Approved Recovery Plan for the Ripple-leaf Muttonwood (Rapanea species A Richmond River)
Threatened Species Unit, North East Branch
New South Wales Department of Environment and Conservation, 2004
2. Legislative Context
- 2.1 Legal Status
- 2.2 Responsibilities under the Threatened Species Conservation Act 1995
- 2.3 Environment Protection and Biodiversity Conservation Act 1999
- 2.4 Relationship to other legislation
The Ripple-leaf Muttonwood is listed as Endangered in the NSW Threatened Species Conservation Act 1995 (TSC Act). It is listed as Endangered in the Commonwealth Environment Protection and Biodiversity Conservation Act 1999 (EPBC Act) under the name Rapanea sp. Richmond River (J.H. Maiden & J.L. Boorman NSW 26751). Prior to 19 December 1997, Rapanea sp. A Richmond River was listed on Part 4 of Schedule 1 of the TSC Act as a species that was presumed to be extinct.
In this plan, Rapanea sp. A Richmond River; Rapanea sp. Richmond River; Rapanea sp. 1; Rapanea sp. A Myrsine richmondi m/s B Jackes ; Lismore Muttonwood and Purple-leaf Muttonwood are all synonymous with Ripple-leaf Muttonwood.
- Recovery plan preparation, exhibition and implementation
- Consultation with indigenous people
- Endangered Ecological Communities
- Critical Habitat
- Key Threatening Processes
- Other conservation measures
The TSC Act provides a legislative framework to protect and encourage the recovery of Endangered and Vulnerable Species, Endangered Populations and Endangered Ecological Communities in NSW. Under this legislation the Director-General of the DEC has a responsibility to prepare Recovery Plans for all species, populations and ecological communities listed as Endangered or Vulnerable on the TSC Act schedules. The TSC Act includes specific requirements for both the matters to be addressed by Recovery Plans and the process for preparing Recovery Plans. This Recovery Plan satisfies these provisions.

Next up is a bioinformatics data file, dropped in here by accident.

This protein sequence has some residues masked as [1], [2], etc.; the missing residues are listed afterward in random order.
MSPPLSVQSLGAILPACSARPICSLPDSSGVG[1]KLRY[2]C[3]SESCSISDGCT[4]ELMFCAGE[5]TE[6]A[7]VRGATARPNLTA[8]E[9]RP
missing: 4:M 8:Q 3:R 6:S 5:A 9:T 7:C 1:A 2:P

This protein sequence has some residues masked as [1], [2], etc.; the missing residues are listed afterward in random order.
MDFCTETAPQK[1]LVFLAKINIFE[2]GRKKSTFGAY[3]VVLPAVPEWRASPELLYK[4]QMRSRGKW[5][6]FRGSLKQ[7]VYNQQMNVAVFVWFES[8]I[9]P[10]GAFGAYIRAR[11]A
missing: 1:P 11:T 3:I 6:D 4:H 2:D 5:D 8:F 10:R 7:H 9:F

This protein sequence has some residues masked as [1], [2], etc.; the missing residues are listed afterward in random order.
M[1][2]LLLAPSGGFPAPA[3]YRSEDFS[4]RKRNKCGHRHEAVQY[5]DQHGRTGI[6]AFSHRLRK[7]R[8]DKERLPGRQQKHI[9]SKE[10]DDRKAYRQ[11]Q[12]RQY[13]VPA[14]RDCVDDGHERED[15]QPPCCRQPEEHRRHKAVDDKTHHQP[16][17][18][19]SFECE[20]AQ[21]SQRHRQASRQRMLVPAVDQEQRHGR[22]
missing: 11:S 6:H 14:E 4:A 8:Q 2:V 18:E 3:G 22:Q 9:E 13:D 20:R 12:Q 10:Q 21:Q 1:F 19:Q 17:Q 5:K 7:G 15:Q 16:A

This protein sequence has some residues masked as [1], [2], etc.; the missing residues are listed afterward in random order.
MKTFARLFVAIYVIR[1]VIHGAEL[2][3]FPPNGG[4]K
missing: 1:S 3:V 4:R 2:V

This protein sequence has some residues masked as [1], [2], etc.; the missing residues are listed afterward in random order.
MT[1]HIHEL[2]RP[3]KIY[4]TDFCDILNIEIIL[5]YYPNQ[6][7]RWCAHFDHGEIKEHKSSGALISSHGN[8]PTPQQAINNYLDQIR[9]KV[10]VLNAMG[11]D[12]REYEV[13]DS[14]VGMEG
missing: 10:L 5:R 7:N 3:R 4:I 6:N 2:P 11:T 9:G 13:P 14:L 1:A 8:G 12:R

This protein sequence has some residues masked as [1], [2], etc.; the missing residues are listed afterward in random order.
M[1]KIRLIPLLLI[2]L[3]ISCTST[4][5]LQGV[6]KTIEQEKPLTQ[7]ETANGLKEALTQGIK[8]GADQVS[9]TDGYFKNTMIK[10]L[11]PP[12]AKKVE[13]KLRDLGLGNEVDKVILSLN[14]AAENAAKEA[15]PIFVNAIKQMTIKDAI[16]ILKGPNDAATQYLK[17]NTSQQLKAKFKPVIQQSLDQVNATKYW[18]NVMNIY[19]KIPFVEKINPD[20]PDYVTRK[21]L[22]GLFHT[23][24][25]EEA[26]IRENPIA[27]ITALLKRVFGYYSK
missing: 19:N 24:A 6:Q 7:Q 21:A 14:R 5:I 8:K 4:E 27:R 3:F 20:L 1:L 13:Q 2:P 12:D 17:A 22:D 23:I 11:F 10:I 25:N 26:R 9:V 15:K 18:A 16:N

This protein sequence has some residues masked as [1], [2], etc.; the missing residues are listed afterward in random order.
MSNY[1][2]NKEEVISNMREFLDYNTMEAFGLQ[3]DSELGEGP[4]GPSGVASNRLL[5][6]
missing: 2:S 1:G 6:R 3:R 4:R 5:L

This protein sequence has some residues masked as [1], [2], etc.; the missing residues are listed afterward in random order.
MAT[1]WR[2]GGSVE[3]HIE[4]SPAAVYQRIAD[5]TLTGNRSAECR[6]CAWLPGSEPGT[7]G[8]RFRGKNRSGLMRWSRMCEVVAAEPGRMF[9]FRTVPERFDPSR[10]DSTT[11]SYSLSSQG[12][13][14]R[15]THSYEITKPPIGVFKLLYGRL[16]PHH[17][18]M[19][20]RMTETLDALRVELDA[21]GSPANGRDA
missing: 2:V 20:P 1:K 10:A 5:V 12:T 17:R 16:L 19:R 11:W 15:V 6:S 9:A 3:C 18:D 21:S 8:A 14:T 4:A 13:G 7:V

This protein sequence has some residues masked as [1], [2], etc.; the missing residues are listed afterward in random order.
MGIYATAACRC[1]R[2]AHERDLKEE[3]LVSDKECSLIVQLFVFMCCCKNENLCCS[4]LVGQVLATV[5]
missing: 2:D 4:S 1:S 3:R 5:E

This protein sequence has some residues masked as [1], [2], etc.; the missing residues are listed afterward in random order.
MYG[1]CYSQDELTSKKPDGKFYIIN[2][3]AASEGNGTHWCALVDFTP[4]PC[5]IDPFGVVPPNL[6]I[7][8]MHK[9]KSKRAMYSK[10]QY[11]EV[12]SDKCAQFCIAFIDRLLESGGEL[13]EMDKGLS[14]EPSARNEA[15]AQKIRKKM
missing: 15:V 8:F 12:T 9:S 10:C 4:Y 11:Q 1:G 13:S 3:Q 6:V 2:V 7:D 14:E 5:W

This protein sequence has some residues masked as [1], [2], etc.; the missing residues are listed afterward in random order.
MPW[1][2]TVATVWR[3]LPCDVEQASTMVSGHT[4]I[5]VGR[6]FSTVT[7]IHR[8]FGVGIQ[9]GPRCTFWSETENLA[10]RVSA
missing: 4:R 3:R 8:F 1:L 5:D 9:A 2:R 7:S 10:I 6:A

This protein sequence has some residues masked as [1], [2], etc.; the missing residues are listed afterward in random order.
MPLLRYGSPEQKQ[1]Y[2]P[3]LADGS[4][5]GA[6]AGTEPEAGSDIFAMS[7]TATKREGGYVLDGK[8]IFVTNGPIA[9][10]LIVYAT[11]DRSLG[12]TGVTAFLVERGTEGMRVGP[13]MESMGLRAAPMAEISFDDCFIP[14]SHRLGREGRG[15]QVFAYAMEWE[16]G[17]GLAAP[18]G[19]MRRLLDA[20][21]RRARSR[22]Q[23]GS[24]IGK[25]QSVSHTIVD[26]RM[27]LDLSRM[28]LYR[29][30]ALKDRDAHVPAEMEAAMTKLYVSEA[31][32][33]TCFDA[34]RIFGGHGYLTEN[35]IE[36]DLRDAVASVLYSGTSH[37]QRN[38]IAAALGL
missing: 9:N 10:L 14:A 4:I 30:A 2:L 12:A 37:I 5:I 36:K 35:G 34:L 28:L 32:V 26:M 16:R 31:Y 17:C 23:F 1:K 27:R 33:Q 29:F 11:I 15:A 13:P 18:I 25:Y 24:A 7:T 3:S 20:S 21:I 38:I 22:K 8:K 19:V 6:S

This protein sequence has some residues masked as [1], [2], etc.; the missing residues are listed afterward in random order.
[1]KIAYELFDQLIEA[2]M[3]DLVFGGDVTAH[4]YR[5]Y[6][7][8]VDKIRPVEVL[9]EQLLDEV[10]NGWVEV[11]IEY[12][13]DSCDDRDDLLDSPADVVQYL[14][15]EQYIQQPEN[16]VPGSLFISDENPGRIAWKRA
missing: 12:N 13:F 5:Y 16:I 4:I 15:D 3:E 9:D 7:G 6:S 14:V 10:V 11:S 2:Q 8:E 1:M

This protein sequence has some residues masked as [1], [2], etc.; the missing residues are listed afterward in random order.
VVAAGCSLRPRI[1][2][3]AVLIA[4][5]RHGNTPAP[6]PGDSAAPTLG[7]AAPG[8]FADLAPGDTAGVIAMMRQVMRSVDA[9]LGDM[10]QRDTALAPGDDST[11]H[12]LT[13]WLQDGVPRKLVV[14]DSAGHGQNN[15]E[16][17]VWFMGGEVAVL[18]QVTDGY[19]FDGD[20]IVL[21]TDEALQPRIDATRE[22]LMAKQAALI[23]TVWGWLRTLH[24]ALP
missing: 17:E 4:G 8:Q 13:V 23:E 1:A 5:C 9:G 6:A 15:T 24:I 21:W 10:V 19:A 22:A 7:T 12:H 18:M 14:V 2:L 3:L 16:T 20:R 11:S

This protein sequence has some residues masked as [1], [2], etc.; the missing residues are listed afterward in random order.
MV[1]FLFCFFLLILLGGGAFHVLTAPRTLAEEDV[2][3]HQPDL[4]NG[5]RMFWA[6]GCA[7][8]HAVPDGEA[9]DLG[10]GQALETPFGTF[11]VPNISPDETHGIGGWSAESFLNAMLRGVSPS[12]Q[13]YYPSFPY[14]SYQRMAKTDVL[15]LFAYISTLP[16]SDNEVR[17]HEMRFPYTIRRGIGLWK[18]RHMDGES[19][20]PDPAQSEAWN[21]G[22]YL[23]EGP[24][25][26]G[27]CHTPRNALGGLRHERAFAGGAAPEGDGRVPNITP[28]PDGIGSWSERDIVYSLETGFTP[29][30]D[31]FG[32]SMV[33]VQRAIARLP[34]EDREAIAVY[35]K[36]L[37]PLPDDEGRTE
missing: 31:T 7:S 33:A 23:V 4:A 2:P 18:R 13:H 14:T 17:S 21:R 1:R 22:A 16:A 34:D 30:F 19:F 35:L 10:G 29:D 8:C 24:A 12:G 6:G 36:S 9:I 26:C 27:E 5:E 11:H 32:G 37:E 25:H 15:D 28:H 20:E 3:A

The TSC Act requires that a government agency must not undertake actions inconsistent with a Recovery Plan. The actions identified in this plan for the recovery of the Ripple-leaf Muttonwood in NSW are the responsibility of the DEC. Other public authorities may have statutory responsibilities relevant to the conservation and protection of Ripple-leaf Muttonwood. Public authorities with core legislative responsibilities relevant to the protection and management of Ripple-leaf Muttonwood and its habitat are listed in Appendix 1.
Local Aboriginal Land Councils, Elders and other groups representing indigenous people in the areas where the Ripple-leaf Muttonwood occurs have been identified and a copy of the Recovery Plan sent to them. Their comments on this draft have been sought and have been considered in the preparation of the final Recovery Plan. It is also the intention of the DEC to consider the role and interests of these indigenous communities in the implementation of the actions identified in this plan.
The listing under the TSC Act of Lowland Rainforest on Floodplain in the NSW North Coast bioregion as an Endangered Ecological Community also affords a level of protection to some areas of Ripple-leaf Muttonwood habitat.
The TSC Act makes provision for the identification and declaration of Critical Habitat for species, populations and ecological communities listed as Endangered. Once declared, it becomes an offence to damage Critical Habitat (unless the action is specifically exempted by the TSC Act) and a Species Impact Statement (SIS) is mandatory for all developments and activities proposed within Critical Habitat.
To date, Critical Habitat has not been declared for the Ripple-leaf Muttonwood under the TSC Act. The declaration of Critical Habitat in NSW is not considered to be a priority for this species at this stage, as other mechanisms provide for its protection.